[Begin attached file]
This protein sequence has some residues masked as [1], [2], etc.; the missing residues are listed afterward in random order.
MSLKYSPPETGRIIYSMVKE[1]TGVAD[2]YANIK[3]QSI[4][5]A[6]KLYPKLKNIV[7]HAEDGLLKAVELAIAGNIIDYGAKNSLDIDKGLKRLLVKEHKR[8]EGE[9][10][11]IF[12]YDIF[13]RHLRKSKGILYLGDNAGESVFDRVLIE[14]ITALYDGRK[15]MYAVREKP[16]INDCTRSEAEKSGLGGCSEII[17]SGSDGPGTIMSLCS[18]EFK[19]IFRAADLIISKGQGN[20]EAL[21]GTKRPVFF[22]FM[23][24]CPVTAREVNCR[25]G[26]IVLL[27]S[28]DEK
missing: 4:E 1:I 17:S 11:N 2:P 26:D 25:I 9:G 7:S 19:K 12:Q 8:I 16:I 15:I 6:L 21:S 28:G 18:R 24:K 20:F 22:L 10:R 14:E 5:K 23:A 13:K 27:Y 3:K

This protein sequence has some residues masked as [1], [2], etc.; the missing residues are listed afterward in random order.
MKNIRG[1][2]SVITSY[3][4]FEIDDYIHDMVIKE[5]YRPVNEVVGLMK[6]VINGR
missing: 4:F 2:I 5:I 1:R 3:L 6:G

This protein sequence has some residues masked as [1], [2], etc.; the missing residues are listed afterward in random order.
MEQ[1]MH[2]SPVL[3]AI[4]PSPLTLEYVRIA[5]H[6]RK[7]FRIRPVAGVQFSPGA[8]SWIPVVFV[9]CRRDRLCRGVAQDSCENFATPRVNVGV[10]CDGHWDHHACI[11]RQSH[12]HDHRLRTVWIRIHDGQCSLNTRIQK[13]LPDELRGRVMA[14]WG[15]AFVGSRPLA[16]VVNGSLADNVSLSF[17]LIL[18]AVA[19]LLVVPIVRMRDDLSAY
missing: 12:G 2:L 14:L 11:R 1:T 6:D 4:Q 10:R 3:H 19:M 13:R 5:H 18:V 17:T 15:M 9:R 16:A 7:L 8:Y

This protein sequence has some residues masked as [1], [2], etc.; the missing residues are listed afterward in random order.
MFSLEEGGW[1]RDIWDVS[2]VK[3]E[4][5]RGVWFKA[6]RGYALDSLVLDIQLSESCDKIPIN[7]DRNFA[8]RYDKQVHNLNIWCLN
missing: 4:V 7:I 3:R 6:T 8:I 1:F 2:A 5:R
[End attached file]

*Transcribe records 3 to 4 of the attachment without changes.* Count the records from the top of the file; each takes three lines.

This protein sequence has some residues masked as [1], [2], etc.; the missing residues are listed afterward in random order.
MEQ[1]MH[2]SPVL[3]AI[4]PSPLTLEYVRIA[5]H[6]RK[7]FRIRPVAGVQFSPGA[8]SWIPVVFV[9]CRRDRLCRGVAQDSCENFATPRVNVGV[10]CDGHWDHHACI[11]RQSH[12]HDHRLRTVWIRIHDGQCSLNTRIQK[13]LPDELRGRVMA[14]WG[15]AFVGSRPLA[16]VVNGSLADNVSLSF[17]LIL[18]AVA[19]LLVVPIVRMRDDLSAY
missing: 12:G 2:L 14:L 11:R 1:T 6:D 4:Q 10:R 3:H 19:M 13:R 5:H 18:V 17:T 15:M 9:R 16:A 7:L 8:Y

This protein sequence has some residues masked as [1], [2], etc.; the missing residues are listed afterward in random order.
MFSLEEGGW[1]RDIWDVS[2]VK[3]E[4][5]RGVWFKA[6]RGYALDSLVLDIQLSESCDKIPIN[7]DRNFA[8]RYDKQVHNLNIWCLN
missing: 4:V 7:I 3:R 6:T 8:I 1:F 2:A 5:R